Jabari Parker looks to escape Derrick Rose’s shadow
by michael o’brien firstname.lastname@example.org November 20, 2011 6:58PM
11-18-05 sun-times writer Michael O'Brien. Photo by Jim Frost.
Updated: December 22, 2011 8:16AM
The comparisons to Derrick Rose began the first time Jabari Parker walked onto the court in a Simeon uniform nearly two years ago. And they aren’t about to stop, so it’s probably time to check and see how Chicago’s current phenom stacks up next to Rose, who is clearly the most popular player in recent history to move from the city to the NBA.
Rose won two state titles in his three years of varsity basketball. Simeon coach Bob Hambric didn’t allow freshmen on varsity, so Rose had to make do freshman year with leading the Simeon sophs to a city title. Rose also led Simeon to city titles in his junior and senior seasons, and the Wolverines went 120-12 in Rose’s three seasons.
Parker doesn’t have a city title yet, but he already has two state titles and a legitimate shot at getting four. He’s likely to eclipse Rose in that category, but there is no question that Parker’s teams have been more talented (in large part thanks to the aura surrounding the Simeon program that Rose and coach Robert Smith have created). It’s also much easier to win a state championship in the current four-class system than it was in the old two-class system that Rose played under.
Parker and Rose share two distinct qualities: a sort of natural hunger to win, and a tendency toward humbleness, although Parker has never seemed as embarrassed or uncomfortable with the attention directed toward him as Rose did early in his high school career.
“[Jabari] is coming into his own a little bit, becoming more vocal,” Simeon coach Robert Smith said. “Which is good, he’s growing up. The pressure doesn’t bother him, which is like Derrick. That’s something that was always huge when Derrick was here. I didn’t know how he could handle so much pressure at that young of an age. They both have done it. I think it has a lot to do with their homes and their upbringing.’’
Parker is dealing with even more pressure than Rose did. Rose was practically an unknown on the national scene until after his sophomore year and didn’t start getting major national attention until after the club basketball season before his senior year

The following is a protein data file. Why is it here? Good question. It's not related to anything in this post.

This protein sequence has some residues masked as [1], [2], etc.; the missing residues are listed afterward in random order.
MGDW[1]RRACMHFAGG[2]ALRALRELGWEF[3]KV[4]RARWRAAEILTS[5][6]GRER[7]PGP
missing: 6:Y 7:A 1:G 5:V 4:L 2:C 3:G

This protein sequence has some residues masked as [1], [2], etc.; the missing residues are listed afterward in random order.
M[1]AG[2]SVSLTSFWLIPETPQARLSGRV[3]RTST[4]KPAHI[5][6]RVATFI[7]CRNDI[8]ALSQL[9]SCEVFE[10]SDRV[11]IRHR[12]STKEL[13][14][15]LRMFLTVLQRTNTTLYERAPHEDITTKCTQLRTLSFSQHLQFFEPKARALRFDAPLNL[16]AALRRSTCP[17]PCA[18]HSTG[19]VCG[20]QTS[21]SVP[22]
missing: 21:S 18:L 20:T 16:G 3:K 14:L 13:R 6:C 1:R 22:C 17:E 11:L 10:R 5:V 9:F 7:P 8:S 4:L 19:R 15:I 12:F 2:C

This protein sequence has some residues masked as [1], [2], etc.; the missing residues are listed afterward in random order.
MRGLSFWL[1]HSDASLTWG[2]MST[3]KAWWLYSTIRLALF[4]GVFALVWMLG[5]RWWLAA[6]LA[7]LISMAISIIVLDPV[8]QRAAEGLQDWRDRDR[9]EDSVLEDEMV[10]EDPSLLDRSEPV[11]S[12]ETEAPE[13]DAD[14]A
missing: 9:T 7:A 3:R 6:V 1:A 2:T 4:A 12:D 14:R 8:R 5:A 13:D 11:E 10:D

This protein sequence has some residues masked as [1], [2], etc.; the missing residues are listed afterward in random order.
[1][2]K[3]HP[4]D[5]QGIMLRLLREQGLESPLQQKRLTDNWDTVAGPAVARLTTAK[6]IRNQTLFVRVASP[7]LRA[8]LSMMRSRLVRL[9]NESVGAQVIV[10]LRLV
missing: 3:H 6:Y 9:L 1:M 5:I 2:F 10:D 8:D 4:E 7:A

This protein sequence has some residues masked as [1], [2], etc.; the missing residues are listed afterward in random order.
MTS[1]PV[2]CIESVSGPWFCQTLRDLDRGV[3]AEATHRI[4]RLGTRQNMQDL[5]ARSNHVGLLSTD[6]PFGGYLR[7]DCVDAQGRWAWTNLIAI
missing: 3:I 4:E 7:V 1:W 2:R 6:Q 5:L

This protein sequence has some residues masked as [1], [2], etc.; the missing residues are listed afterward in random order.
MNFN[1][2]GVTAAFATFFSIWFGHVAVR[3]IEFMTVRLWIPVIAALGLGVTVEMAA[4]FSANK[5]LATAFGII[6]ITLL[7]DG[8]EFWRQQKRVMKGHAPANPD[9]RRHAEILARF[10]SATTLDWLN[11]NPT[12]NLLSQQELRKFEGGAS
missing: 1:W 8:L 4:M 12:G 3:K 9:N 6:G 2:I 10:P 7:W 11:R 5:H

For Parker, it seemed to start as soon as he began high school.
“All the internet video and social media stuff was really just starting when Derrick was here,” Smith said. “Now we have guys at gyms that are putting video up right away online. If we had that type of social media Derrick might have been the No. 1 player in the country when he was here. Jabari has definitely had a lot more publicity and things going on over his first two years than Derrick had.”
During his high school career, Rose never received enough credit for his work ethic. His Olympic-level athleticism made it seem that everything came easily to him. That wasn’t the case, and it’s his work ethic that has helped separate him from other talented guards in the NBA.
It’s a trait shared by Parker.
“Jabari has the work ethic,” Smith said. “How he values and appreciates basketball is very similar to Derrick. They appreciate the game and go at the game totally different than a regular kid. That is something huge. Jabari wants to be great at it. When you have a kid that wants to be great they put out their full effort at it, like a doctor or a brain surgeon wants to the best. Jabari wants to be the best basketball player ever.”
Parker is one of the rare players I’ve talked to over the years that regularly references past players and games and seems to know his hoops history.
“Jabari has an old soul,” Smith said. “He researches things and wants to know who was the best, how can I be the best, what do I have to do to be the best. That’s a great quality to have. Some of these other guys that are real good don’t know. He knows all the kids in the country that are good. He researches them, how they are doing, how they are playing.”
Like Rose, Parker has a strong family helping him deal with all the publicity and college coaches swirling around him. His father, former NBA player Sonny Parker, and his mother Lola, have handled most of the recruiting calls. Everything goes through them.
“There is a lot of pressure on me,” Parker said. “There is a lot of hype, a lot of people in Chicago that care about high school basketball and recognize me. A lot of people trying to get to me. I’m sure I can expect that to keep up until I get to college. I still want to stay with my inner circle so I don’t get off track.”
Parker’s high school resume is likely to best Rose’s. However there is one thing he doesn’t have yet: that signifying moment where he rises up and announces his presence as an all-time great. Rose had three: the back-to-back dunks against Washington in the city championship at the United Center, the game-winning shot in overtime to give Simeon the state championship against Peoria Richwoods and the dismantling of Oak Hill, the top-ranked team in the country.
But Parker has two years remaining at Simeon to grab moments like that for himself.
“I still haven’t reached the peak of my high school career,” Parker said. “I haven’t had the one moment that people stop and say ‘Oh wow,’ with people immediately recognizing that it will take me to the next level. Let’s hope one happens this year.”